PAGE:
May 17, 2013
Cherry backs Sharks' Torres amid second-round ban
NHL banned Torres for rest of second round following hit on Stoll
By QMI Agency

A screen grab shows Don Cherry during Friday night's Hockey Night segment.
The way Don Cherry sees it, the NHL is targeting San Jose Sharks agitator Raffi Torres, who this week was handed a heavy penalty following a controversial hit on L.A. Kings centre Jarret Stoll. “If it hadn’t have been Raffi Torres,” Cherry said during Friday’s Coach’s Corner segment on Hockey Night, “it would have been maybe a game (suspension).”

Instead, Torres, a repeat offender and one of the league’s more prominent bad boys, was handed a suspension that will see him miss the entire second round of the playoffs.

The Sharks currently trail the Kings 2-0 in their Western Conference semifinal series heading to San Jose for Game 3.

“I like Stoll (but) I don’t think he (Torres) should have got (the punishment he received),” Cherry said during the first intermission between the Pittsburgh Penguins and Ottawa Senators.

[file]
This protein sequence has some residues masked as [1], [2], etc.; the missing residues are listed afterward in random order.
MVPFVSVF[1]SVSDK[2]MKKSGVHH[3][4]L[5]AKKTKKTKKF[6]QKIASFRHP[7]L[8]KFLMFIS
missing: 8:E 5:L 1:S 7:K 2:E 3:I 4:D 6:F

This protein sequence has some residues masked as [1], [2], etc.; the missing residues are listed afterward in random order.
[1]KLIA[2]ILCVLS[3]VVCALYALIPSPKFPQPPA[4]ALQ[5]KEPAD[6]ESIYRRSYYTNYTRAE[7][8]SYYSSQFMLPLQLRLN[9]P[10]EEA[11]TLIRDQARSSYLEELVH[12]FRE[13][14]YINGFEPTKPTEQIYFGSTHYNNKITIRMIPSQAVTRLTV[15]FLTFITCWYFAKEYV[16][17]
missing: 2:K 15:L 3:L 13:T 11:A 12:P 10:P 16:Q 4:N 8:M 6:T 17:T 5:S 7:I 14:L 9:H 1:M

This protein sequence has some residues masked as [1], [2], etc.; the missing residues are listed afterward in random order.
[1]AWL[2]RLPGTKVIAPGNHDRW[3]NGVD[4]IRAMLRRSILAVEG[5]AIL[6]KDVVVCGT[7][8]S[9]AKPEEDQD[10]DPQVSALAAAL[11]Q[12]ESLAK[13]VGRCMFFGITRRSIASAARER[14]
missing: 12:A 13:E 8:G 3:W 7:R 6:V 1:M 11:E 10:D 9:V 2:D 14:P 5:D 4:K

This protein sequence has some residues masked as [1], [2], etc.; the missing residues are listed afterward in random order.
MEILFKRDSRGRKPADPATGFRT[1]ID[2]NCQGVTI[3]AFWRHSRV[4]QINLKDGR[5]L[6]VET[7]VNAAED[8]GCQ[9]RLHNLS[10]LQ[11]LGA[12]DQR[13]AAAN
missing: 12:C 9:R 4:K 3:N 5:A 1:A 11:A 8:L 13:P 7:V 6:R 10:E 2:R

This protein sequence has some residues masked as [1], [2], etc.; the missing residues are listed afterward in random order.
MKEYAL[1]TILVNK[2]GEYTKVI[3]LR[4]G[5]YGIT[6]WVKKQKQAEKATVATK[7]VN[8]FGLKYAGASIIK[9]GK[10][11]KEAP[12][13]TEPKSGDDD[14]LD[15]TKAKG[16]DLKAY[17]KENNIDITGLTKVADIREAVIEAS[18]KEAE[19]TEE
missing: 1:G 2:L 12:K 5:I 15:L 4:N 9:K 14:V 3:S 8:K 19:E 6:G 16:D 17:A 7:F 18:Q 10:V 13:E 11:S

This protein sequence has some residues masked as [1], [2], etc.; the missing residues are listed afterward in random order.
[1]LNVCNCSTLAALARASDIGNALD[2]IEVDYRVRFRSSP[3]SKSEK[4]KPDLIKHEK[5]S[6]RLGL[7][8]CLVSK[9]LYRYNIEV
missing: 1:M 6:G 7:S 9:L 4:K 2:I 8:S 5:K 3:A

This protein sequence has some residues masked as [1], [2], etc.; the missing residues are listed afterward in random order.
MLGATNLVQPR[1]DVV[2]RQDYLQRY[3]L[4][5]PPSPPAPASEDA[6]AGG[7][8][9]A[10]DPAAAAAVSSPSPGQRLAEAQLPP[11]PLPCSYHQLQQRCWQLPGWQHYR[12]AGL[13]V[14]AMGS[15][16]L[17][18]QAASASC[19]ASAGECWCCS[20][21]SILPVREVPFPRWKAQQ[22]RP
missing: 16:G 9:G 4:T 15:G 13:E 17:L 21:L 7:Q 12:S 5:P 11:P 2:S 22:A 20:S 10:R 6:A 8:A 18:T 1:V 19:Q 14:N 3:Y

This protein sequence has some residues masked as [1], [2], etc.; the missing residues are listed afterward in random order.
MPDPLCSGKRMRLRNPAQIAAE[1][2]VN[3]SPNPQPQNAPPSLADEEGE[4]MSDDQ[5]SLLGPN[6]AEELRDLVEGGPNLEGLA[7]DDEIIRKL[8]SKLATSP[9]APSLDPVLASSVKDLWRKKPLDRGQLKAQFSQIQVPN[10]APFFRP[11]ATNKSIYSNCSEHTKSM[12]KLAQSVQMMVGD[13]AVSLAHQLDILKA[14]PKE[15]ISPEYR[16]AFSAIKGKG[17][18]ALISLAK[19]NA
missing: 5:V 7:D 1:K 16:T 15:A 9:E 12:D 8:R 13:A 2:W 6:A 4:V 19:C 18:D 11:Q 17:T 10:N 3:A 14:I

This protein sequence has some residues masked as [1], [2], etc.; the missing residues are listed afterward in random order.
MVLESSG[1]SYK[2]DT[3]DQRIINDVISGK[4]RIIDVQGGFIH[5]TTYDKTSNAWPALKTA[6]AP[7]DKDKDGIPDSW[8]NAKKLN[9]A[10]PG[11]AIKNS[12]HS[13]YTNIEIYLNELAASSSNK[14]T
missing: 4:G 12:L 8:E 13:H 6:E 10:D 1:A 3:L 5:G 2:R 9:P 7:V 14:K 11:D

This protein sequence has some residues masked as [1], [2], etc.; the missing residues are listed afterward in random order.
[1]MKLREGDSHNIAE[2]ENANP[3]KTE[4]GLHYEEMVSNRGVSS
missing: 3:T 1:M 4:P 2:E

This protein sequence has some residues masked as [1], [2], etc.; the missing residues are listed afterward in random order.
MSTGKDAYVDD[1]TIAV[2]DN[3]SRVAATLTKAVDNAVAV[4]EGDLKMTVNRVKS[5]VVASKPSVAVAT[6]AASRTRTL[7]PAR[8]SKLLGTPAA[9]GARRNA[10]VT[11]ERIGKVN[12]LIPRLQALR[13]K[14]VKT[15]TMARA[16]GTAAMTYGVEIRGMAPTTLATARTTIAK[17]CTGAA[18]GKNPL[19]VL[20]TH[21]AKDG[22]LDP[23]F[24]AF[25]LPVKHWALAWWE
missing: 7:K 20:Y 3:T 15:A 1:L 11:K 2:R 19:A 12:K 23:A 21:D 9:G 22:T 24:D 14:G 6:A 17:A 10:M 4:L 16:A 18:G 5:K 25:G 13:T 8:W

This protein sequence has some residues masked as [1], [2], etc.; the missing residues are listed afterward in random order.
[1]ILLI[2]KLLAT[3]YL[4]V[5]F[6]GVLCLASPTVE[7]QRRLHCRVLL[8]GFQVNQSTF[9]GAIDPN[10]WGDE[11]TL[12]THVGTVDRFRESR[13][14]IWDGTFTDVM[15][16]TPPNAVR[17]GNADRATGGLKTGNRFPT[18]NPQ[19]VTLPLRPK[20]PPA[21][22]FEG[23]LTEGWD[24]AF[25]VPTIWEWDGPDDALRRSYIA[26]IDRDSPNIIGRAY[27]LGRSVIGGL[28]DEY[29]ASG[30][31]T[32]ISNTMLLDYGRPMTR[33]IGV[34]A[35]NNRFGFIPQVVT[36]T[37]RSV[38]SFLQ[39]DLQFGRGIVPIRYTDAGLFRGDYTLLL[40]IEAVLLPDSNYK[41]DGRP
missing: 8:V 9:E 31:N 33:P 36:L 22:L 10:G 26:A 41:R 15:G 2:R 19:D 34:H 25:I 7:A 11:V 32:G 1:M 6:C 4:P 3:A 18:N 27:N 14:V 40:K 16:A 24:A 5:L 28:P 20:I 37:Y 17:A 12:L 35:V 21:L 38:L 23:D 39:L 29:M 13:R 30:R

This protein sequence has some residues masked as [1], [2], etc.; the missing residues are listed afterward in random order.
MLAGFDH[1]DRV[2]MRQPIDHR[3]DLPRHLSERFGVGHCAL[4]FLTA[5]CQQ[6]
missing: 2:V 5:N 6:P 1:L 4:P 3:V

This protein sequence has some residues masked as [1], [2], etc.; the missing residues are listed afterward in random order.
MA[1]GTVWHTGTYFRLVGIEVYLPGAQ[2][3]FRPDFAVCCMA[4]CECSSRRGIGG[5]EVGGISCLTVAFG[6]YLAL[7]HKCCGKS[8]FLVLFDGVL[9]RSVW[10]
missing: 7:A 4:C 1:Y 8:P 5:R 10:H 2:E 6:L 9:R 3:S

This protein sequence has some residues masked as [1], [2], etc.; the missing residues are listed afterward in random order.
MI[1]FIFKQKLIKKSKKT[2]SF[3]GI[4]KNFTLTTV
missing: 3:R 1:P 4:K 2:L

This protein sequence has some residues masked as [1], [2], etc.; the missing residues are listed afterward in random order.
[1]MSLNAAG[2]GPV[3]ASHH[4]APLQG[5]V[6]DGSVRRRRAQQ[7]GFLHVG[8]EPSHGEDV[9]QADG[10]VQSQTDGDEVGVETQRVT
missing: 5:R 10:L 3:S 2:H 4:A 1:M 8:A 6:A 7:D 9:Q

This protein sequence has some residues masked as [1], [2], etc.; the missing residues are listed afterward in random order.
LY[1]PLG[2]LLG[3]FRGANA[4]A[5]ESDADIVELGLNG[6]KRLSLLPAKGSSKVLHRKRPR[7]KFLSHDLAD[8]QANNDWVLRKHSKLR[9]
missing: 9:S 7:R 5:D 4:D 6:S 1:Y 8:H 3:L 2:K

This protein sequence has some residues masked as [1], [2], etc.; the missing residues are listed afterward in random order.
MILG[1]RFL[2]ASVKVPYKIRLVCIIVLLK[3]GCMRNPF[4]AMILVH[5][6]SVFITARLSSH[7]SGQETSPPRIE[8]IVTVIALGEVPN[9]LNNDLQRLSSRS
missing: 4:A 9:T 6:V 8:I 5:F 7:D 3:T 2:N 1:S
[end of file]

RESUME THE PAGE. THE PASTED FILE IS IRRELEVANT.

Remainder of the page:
In a quip that will surely rile up his most hardened detractors, Cherry went as far to say that Torres would have received praise for Tuesday's hit in a previous generation

“Twenty years ago, you would’ve got a medal for doing something like (Torres) did,” Cherry said.



The NHL announced Thursday that Torres is suspended for the remainder of their Western Conference semifinal series due to what the league classified a head shot against Stoll.

“Rather than hit Stoll through the core of his body, Torres takes a route that makes Stoll's head the principle point of contact,” said NHL disciplinarian Brendan Shanahan.

“Although we'd agree that Torres might make initial contact with Stoll's shoulder, that is a glancing blow. In fact, the head is the principle point of contact.”

On Friday, San Jose Sharks general manager Doug Wilson issued his club’s rebuttal.

“Upon review of the incident, it is abundantly clear that this was a clean hockey hit. As noted by the NHL, Raffi's initial point of contact was a shoulder-to-shoulder hit on an opponent who was playing the puck.

“He did not leave his feet or elevate, he kept his shoulder tucked and elbow down at his side, and he was gliding — not skating or charging.”



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